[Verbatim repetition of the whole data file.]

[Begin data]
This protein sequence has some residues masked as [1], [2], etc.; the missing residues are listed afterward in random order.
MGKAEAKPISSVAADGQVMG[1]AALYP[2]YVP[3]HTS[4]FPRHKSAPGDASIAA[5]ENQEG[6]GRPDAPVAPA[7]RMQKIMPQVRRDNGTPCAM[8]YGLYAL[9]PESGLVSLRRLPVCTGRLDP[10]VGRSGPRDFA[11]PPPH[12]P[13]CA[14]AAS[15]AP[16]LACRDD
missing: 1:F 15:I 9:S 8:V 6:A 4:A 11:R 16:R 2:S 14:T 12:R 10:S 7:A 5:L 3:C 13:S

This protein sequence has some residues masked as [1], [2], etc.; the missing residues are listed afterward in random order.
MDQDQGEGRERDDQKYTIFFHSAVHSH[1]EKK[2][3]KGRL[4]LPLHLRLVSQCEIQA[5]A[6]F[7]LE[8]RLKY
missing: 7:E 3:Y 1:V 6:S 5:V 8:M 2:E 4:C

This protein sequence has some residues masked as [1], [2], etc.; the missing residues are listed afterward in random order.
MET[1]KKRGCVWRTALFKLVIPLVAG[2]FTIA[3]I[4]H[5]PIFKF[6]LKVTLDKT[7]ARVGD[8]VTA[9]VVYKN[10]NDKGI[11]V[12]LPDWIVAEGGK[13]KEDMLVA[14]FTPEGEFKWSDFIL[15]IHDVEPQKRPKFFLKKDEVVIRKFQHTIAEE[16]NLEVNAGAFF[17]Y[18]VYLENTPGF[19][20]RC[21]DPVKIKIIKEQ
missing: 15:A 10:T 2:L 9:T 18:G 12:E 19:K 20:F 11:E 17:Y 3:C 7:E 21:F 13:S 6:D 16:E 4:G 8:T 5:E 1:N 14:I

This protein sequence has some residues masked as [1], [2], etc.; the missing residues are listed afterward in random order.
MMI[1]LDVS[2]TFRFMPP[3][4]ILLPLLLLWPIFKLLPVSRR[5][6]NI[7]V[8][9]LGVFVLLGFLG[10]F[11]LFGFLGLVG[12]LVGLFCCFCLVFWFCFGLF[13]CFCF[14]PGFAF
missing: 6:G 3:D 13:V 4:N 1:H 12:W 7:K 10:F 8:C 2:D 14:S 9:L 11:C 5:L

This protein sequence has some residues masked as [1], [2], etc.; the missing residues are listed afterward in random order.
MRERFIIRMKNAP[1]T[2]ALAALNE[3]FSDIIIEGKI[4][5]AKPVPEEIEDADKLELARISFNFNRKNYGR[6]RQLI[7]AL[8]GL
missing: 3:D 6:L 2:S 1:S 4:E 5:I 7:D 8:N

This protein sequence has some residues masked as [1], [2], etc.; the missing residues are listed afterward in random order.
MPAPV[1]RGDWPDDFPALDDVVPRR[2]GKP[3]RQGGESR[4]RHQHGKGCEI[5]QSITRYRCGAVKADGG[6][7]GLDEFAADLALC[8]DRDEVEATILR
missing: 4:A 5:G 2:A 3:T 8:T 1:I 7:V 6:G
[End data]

This protein sequence has some residues masked as [1], [2], etc.; the missing residues are listed afterward in random order.
MGKAEAKPISSVAADGQVMG[1]AALYP[2]YVP[3]HTS[4]FPRHKSAPGDASIAA[5]ENQEG[6]GRPDAPVAPA[7]RMQKIMPQVRRDNGTPCAM[8]YGLYAL[9]PESGLVSLRRLPVCTGRLDP[10]VGRSGPRDFA[11]PPPH[12]P[13]CA[14]AAS[15]AP[16]LACRDD
missing: 1:F 15:I 9:S 8:V 6:A 4:A 11:R 16:R 2:S 14:T 12:R 10:S 7:A 5:L 3:C 13:S

This protein sequence has some residues masked as [1], [2], etc.; the missing residues are listed afterward in random order.
MDQDQGEGRERDDQKYTIFFHSAVHSH[1]EKK[2][3]KGRL[4]LPLHLRLVSQCEIQA[5]A[6]F[7]LE[8]RLKY
missing: 7:E 3:Y 1:V 6:S 5:V 8:M 2:E 4:C

This protein sequence has some residues masked as [1], [2], etc.; the missing residues are listed afterward in random order.
MET[1]KKRGCVWRTALFKLVIPLVAG[2]FTIA[3]I[4]H[5]PIFKF[6]LKVTLDKT[7]ARVGD[8]VTA[9]VVYKN[10]NDKGI[11]V[12]LPDWIVAEGGK[13]KEDMLVA[14]FTPEGEFKWSDFIL[15]IHDVEPQKRPKFFLKKDEVVIRKFQHTIAEE[16]NLEVNAGAFF[17]Y[18]VYLENTPGF[19][20]RC[21]DPVKIKIIKEQ
missing: 15:A 10:T 2:L 9:T 18:G 12:E 19:K 20:F 11:E 17:Y 3:C 7:E 21:F 13:S 6:D 16:E 4:G 8:T 5:E 1:N 14:I

This protein sequence has some residues masked as [1], [2], etc.; the missing residues are listed afterward in random order.
MMI[1]LDVS[2]TFRFMPP[3][4]ILLPLLLLWPIFKLLPVSRR[5][6]NI[7]V[8][9]LGVFVLLGFLG[10]F[11]LFGFLGLVG[12]LVGLFCCFCLVFWFCFGLF[13]CFCF[14]PGFAF
missing: 6:G 3:D 13:V 4:N 1:H 12:W 7:K 10:F 8:C 2:D 14:S 9:L 11:C 5:L

This protein sequence has some residues masked as [1], [2], etc.; the missing residues are listed afterward in random order.
MRERFIIRMKNAP[1]T[2]ALAALNE[3]FSDIIIEGKI[4][5]AKPVPEEIEDADKLELARISFNFNRKNYGR[6]RQLI[7]AL[8]GL
missing: 3:D 6:L 2:S 1:S 4:E 5:I 7:D 8:N

This protein sequence has some residues masked as [1], [2], etc.; the missing residues are listed afterward in random order.
MPAPV[1]RGDWPDDFPALDDVVPRR[2]GKP[3]RQGGESR[4]RHQHGKGCEI[5]QSITRYRCGAVKADGG[6][7]GLDEFAADLALC[8]DRDEVEATILR
missing: 4:A 5:G 2:A 3:T 8:T 1:I 7:V 6:G